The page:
I am a five-year survivor of Chronic Myelogenous Leukemia (CML). I had a bone marrow transplant in 2000 and have been in molecular remission since 2001.
I was originally invited to the CML Peer Review Panel in November of 2002. The Leukemia and Lymphoma Society nominated me, due to my involvement in delivering patient services in the state of Vermont. I was pleased and honored when the CDMRP asked me to participate in a second Peer Review Panel in April 2004.
I am not a scientist. and in fact, did not know much about medical research until my diagnosis. As a patient, I realized there was a need for more information and more support for those who are dealing with cancer. Since my diagnosis, I have done my own research and have learned so much from the people I have met that are involved with leukemia - scientists, health care professionals, and other patients.
The entire Peer Review process (both the review of the proposals and the actual panel meetings) was very inspiring to me as a patient. It allowed me to learn more about my disease, and to see how much progress medical research has already made in finding a cure. More importantly, it demonstrated how much more work is needed.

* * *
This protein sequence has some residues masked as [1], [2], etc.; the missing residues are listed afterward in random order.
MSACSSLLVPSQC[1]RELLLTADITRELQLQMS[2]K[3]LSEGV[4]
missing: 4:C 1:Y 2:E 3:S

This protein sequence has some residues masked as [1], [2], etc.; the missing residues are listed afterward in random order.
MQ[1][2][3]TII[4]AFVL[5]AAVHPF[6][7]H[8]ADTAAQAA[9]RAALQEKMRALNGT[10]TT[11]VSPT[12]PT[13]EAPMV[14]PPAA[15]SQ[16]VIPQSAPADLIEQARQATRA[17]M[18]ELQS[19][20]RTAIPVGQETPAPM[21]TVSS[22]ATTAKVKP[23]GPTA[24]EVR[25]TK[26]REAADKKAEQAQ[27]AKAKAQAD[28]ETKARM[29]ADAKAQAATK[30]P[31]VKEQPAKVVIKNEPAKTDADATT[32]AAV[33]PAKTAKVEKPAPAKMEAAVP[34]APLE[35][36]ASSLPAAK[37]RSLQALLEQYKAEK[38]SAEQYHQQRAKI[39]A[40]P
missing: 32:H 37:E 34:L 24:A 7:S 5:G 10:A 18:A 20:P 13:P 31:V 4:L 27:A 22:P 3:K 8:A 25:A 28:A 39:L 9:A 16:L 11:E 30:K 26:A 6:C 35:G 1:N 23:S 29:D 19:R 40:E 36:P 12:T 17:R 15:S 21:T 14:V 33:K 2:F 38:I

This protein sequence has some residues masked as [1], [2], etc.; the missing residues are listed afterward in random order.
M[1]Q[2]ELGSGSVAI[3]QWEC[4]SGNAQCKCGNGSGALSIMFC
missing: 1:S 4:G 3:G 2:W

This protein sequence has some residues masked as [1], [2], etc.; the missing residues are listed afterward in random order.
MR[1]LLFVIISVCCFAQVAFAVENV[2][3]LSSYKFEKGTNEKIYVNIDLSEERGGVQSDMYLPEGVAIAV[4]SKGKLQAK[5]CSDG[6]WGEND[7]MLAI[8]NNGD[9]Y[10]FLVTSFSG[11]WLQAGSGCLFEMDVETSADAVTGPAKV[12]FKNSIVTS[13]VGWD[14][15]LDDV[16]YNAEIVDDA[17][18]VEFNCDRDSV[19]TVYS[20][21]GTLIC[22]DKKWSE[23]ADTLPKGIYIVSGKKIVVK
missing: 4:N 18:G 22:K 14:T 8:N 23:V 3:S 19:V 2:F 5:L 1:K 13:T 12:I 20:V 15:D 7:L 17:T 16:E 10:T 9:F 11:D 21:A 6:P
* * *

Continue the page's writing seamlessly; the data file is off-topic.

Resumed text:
I was impressed by the number of people involved in research that were requesting funding, and by the quality of their work. I was even more impressed by the individuals who were serving on the Peer Review Panel with me. After each session, I was told by many of the scientists that the consumer reviewers (the three CML survivors on the panel) were an inspiration to all of the scientists on the panel...that we helped them see the importance of what they are doing. My reply was that they were an inspiration to me. The intelligence and commitment of everyone on the panel - all extremely dedicated to finding a cure - has convinced me that there will soon be a cure for CML.
It is this message of hope that I brought back from the panels and continue to share with the people in my community.